Oil in bore

DL

Well-Known Member
http://www.varminthunter.org/article2.shtml

I am not sure if one of my rifles is affected in the way described in this article.
Will experiment to find out. I run a clean patch through a couple of times to remove oil before firing, but may use lighter fluid as has been described on here to see if there's any difference to groups.
 

Muir

Well-Known Member
This guy is chasing his tail. He should quit cleaning his rifle so often and forget all the fancy solvents. I am surprised that fellows like him don't develop ulcers every time they go to the range. ~Muir
 

finnbear270

Well-Known Member
:lol: :lol: :lol: :lol: :lol: , Don't think I could shoot alongside that chap, but I would recommend him for work in the operating theatre, definately no risk of MRSA :lol: :lol: Steve.
 

JAYB

Administrator
Site Staff
I know just where he needs a "dry patch" running through :evil: I wonder how much hunting Mr fancy groups does, he would drive me mad.

John
 

Dalua

Well-Known Member
I push some clean patches through my rifles (and shotguns) before shooting, but then they're always put away clean and oiled inside and out.

I guess if your rifle/gun is not put away clean and oiled, then you don't need to wipe the oil out before firing.
 

Muir

Well-Known Member
Anschutz used to say that for their match rifles, a single scant drop of oil on a patch, followed by patches until clean and dry. Oil coverage should be measured in microns, not ounces!!

Over oiling can ruin a good rifle.~Muir
 

Bob

Well-Known Member
When I get flyers in a group, which I believe are not down to me pulling the shot, then I check out the batch with a chronograph and also for consistent bullet seating depth, length to ogive and for run-out. If these factors and the velocity of the flyers are consistent with others of that group, i.e. the accurate rounds, then the faulty lies with the shooter, the scope mounting, the rifle or the scope and possibly in that order.

According to a bench rest shooter and a custom riflesmith who I am acquainted with lighter fluid leaves a very small amount of residual oil when it dries off - use it for cleaning and lubricating the trigger mechanism.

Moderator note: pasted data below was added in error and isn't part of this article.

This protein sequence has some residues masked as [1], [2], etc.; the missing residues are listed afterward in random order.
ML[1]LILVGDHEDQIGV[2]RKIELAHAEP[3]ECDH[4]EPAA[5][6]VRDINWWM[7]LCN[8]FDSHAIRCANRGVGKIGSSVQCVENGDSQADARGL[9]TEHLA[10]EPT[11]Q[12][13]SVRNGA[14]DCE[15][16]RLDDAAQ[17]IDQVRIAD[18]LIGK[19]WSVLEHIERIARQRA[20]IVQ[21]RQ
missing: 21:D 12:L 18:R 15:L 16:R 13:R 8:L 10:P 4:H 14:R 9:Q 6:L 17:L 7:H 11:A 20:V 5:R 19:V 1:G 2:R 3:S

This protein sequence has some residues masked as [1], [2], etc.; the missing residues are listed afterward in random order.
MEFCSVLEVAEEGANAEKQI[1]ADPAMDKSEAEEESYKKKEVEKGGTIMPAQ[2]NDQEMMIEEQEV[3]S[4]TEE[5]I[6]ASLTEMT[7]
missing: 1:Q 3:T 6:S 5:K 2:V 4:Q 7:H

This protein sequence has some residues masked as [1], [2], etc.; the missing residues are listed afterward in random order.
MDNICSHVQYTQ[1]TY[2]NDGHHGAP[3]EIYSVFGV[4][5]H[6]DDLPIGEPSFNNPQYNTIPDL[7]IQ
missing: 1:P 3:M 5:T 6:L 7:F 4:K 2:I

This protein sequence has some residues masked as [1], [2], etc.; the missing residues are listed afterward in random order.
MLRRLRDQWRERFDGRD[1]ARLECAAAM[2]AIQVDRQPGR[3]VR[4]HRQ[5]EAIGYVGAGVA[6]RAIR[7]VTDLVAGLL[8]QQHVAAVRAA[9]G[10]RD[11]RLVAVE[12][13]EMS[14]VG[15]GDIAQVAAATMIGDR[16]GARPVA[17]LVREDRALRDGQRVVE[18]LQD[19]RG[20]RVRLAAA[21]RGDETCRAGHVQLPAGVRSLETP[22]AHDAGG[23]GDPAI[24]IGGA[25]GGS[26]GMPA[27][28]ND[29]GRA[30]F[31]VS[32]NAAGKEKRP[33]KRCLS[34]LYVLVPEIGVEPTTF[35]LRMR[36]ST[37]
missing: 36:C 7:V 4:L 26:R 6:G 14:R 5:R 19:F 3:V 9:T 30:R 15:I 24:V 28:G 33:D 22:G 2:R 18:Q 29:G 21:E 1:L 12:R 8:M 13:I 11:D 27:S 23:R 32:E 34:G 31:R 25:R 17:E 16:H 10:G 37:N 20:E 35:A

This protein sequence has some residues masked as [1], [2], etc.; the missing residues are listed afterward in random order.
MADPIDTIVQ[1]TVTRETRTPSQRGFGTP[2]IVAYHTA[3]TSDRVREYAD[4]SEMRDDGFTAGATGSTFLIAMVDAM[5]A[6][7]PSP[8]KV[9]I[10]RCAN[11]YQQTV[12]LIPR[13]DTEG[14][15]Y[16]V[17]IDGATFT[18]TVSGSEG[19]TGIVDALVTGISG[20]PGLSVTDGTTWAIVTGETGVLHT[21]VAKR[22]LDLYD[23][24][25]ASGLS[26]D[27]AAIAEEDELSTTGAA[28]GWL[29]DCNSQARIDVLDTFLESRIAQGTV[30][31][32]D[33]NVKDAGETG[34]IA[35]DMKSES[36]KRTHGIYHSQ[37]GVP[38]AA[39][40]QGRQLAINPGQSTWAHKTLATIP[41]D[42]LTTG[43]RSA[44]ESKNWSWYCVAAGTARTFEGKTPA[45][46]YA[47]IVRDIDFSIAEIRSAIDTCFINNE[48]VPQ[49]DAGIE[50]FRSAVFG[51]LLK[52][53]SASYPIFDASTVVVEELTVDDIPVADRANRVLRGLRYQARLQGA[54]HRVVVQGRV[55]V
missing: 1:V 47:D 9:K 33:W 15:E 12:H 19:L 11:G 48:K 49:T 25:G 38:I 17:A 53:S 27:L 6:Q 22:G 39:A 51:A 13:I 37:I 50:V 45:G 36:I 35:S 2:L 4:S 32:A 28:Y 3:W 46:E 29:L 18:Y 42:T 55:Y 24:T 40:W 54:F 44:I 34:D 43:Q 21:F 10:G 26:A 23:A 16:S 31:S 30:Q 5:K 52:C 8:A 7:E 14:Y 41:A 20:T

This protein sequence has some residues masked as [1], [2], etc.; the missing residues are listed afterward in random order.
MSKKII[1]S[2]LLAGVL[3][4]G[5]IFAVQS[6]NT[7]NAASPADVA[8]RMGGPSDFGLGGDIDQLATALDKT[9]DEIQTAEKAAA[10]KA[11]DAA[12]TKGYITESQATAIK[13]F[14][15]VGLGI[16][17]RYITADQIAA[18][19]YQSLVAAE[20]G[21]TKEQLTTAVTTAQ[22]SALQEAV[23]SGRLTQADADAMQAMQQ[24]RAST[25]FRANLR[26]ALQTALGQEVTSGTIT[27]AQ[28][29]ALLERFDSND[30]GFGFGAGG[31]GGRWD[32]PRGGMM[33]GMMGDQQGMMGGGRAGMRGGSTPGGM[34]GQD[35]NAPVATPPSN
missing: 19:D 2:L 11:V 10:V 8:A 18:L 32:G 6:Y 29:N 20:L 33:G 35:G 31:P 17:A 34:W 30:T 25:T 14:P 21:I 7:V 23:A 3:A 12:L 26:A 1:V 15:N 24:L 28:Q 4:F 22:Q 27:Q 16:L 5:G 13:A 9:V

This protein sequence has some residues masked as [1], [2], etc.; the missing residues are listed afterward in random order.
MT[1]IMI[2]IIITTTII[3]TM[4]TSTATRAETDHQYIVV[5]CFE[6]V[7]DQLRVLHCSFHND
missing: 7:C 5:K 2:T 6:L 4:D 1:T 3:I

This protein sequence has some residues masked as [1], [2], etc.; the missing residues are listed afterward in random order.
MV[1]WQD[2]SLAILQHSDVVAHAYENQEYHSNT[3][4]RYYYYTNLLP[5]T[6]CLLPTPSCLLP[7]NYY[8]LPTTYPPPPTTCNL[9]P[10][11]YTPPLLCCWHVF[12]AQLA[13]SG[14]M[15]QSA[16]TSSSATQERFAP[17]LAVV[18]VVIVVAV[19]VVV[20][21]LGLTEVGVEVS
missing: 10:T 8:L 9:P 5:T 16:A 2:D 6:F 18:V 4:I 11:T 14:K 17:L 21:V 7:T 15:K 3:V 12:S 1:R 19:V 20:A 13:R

If you oil your rifle barrel (I do) then before you shoot then wipe the barrel out with meths/industrial alcohol to take out the oil. It works for me but then I started with a new barrel, broke it in and kept to the cleaning regime advised by Riflecraft.

If your rifle is accurate (according to your own definition of accuracy) stick with your cleaning regime.

Check out the cleaning regimes advised by the various custom barrel makers and make your own decision.

IMHO if you seldom clean your barrel and when you do you require several fouling shots to regain accuracy (assuming you have removed any residual oil or cleaning fluids from the barrel) then I would suspect some pitting on other minor defects in the barrel which require to be filled with fouling or copper to regain accuracy again.

Do what you need to do to achieve accuracy, this can be embarrassing as if your mate can shoot better groups with your equipment without fliers then it's down to you!

If the group including the flyers is small enough for you to shoot and kill your quarry at your normal hunting ranges then don't worry to much, the rifle is fit for purpose and should not let you down. Putting holes in paper is only a means to an end for stalking/hunting purposes.

By the way when I start to clean my rifle I use meths on the first one or two patches before using expensive cleaners to clean out the carbon/copper fouling. Very effective and cheap!


Bob
 

finnbear270

Well-Known Member
Muir said:
Anschutz used to say that for their match rifles, a single scant drop of oil on a patch, followed by patches until clean and dry. Oil coverage should be measured in microns, not ounces!!

Over oiling can ruin a good rifle.~Muir
Hey Muir, don't know if your'e aware of the weather we are having the last couple weeks, pass the cosmoline will ya! :D
 

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